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Open Access Research article

BATF regulates the development and function of IL-17 producing iNKT cells

Kimberly L Jordan-Williams1, Stacie Poston1 and Elizabeth J Taparowsky2*

Author Affiliations

1 Department of Biological Sciences and Purdue University Center for Cancer Research, Purdue University, West Lafayette, IN 47907, USA

2 Department of Biological Sciences, Hansen Life Sciences Research Building, Room 219, 201 South University Street, West Lafayette, IN, USA

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BMC Immunology 2013, 14:16  doi:10.1186/1471-2172-14-16

Published: 27 March 2013



BATF plays important roles in the function of the immune system. Batf null mice are deficient in both CD4+ Th17 cells and T follicular helper cells and possess an intrinsic B cell defect that leads to the complete absence of class switched Ig. In this study, Tg mice overexpressing BATF in T cells were used together with Batf null mice to investigate how altering levels of BATF expression in T cells impacts the development and function of a recently characterized population of iNKT cells expressing IL-17 (iNKT-17).


BATF has a direct impact on IL-17 expression by iNKT cells. However, in contrast to the Th17 lineage where BATF activates IL-17 expression and leads to the expansion of the lineage, BATF overexpression restricts overall iNKT cell numbers while skewing the compartment in vivo and in vitro toward an iNKT-17 phenotype.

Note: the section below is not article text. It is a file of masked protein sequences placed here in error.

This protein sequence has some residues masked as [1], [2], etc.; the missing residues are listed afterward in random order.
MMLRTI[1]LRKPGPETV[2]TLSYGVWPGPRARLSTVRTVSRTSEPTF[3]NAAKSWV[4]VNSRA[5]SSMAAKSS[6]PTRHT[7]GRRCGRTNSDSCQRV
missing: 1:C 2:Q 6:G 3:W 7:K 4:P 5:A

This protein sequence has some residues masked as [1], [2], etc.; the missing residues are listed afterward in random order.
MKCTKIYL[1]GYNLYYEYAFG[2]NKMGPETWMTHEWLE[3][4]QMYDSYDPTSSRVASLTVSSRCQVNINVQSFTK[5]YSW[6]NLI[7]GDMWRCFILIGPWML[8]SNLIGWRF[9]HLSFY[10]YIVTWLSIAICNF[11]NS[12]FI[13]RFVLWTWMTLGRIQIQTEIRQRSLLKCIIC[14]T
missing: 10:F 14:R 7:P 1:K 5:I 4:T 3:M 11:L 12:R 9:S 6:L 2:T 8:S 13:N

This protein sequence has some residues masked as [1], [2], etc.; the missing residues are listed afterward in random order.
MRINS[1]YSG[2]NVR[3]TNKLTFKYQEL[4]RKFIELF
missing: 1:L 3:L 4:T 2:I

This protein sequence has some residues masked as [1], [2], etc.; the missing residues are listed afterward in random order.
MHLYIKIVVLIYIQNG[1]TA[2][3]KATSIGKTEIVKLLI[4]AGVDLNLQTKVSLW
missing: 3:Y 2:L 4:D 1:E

This work is the first to demonstrate that BATF joins RORĪ³t as the molecular signature for all IL-17 producing cells in vivo and identifies BATF as a component of the nuclear protein network that could be targeted to regulate IL-17-mediated disease. Interestingly, these studies also reveal that while the Il17a gene is a common target for BATF regulation in Th17 and iNKT-17 cells, this regulation is accompanied by opposite effects on the growth and expansion of these two cell lineages.

BATF; Activator-protein-1; iNKT cells; IL-17; Mouse models